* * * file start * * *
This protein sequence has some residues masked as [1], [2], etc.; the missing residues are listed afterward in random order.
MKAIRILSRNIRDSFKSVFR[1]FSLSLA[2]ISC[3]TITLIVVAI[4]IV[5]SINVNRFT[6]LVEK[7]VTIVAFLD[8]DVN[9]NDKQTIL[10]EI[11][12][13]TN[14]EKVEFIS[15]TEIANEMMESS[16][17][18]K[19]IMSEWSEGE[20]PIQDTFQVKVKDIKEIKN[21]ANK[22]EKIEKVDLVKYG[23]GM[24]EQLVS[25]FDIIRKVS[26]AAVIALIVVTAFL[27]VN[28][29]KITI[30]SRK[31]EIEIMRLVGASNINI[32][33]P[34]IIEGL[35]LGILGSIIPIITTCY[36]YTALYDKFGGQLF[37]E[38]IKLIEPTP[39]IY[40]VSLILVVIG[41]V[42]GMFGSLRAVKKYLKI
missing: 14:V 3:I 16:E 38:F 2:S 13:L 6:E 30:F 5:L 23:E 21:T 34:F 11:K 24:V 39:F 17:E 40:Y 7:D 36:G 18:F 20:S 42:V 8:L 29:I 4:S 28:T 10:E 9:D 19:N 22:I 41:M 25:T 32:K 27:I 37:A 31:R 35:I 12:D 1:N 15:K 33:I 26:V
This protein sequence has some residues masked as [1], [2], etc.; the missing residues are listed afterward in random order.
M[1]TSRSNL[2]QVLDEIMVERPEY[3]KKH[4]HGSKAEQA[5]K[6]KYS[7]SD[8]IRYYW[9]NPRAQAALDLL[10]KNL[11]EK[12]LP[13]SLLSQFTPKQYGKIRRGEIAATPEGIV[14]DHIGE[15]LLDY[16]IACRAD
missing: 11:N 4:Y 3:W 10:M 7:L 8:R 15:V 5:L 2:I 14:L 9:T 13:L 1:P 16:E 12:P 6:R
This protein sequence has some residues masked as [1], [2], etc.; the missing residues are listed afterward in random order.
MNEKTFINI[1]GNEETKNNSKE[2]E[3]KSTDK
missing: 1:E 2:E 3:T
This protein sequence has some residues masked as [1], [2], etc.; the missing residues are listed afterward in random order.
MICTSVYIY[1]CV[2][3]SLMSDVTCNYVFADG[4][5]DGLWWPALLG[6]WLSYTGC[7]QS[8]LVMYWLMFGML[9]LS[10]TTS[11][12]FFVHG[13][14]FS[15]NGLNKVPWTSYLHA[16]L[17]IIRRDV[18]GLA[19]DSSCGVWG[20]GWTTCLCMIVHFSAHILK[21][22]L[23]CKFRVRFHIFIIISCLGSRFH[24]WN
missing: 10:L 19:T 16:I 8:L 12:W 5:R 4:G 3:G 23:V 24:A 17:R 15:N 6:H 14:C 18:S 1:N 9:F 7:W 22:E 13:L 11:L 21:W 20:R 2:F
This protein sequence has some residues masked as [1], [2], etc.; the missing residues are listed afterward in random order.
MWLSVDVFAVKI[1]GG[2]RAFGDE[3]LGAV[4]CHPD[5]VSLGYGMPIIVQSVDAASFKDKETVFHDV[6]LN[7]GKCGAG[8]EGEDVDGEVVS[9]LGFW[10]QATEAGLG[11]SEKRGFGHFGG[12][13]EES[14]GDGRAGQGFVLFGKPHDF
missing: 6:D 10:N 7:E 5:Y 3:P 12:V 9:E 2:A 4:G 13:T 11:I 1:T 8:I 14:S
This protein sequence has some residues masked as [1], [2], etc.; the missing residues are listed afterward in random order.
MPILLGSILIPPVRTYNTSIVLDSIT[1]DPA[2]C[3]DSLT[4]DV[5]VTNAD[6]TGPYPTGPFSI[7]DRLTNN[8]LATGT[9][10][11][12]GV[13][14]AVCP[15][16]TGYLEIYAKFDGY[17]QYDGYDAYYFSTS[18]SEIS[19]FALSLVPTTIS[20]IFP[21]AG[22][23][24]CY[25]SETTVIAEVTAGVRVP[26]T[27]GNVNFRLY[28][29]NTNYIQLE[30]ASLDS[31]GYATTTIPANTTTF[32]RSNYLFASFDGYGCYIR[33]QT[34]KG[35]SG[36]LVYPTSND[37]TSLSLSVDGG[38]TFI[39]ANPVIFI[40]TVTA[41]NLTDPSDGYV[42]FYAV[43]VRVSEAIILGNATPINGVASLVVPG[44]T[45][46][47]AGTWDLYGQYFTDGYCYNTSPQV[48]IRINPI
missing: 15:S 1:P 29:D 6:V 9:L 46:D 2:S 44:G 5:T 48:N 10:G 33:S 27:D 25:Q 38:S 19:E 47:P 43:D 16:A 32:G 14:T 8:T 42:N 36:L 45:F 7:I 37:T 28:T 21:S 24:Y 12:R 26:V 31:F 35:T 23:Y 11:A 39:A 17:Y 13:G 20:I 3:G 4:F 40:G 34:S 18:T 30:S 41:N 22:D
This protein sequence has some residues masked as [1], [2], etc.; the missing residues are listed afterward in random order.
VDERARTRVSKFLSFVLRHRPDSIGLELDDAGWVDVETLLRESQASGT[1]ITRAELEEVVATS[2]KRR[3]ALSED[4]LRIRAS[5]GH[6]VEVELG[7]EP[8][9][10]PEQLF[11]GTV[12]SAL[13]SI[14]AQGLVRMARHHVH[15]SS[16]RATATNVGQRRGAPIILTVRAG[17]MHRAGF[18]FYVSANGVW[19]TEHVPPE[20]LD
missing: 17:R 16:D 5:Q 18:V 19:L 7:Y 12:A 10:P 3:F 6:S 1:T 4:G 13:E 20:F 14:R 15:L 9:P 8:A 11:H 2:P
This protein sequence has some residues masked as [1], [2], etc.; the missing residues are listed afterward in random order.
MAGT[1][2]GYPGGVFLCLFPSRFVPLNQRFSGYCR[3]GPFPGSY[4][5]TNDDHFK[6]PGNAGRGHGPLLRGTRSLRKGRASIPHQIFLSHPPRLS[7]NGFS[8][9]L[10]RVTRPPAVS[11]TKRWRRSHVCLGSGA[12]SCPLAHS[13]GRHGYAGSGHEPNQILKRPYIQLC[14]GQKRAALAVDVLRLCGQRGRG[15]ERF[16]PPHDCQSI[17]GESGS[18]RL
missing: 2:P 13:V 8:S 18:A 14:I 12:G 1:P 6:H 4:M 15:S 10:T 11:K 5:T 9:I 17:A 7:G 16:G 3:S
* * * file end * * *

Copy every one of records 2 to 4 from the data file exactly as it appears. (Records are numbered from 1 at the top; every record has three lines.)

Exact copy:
This protein sequence has some residues masked as [1], [2], etc.; the missing residues are listed afterward in random order.
M[1]TSRSNL[2]QVLDEIMVERPEY[3]KKH[4]HGSKAEQA[5]K[6]KYS[7]SD[8]IRYYW[9]NPRAQAALDLL[10]KNL[11]EK[12]LP[13]SLLSQFTPKQYGKIRRGEIAATPEGIV[14]DHIGE[15]LLDY[16]IACRAD
missing: 11:N 4:Y 3:W 10:M 7:L 8:R 15:V 5:L 2:I 14:L 9:T 13:L 1:P 16:E 12:P 6:R
This protein sequence has some residues masked as [1], [2], etc.; the missing residues are listed afterward in random order.
MNEKTFINI[1]GNEETKNNSKE[2]E[3]KSTDK
missing: 1:E 2:E 3:T
This protein sequence has some residues masked as [1], [2], etc.; the missing residues are listed afterward in random order.
MICTSVYIY[1]CV[2][3]SLMSDVTCNYVFADG[4][5]DGLWWPALLG[6]WLSYTGC[7]QS[8]LVMYWLMFGML[9]LS[10]TTS[11][12]FFVHG[13][14]FS[15]NGLNKVPWTSYLHA[16]L[17]IIRRDV[18]GLA[19]DSSCGVWG[20]GWTTCLCMIVHFSAHILK[21][22]L[23]CKFRVRFHIFIIISCLGSRFH[24]WN
missing: 10:L 19:T 16:I 8:L 12:W 5:R 4:G 3:G 23:V 24:A 17:R 15:N 6:H 14:C 18:S 1:N 9:F 7:W 22:E 13:L 11:L 21:W 20:R 2:F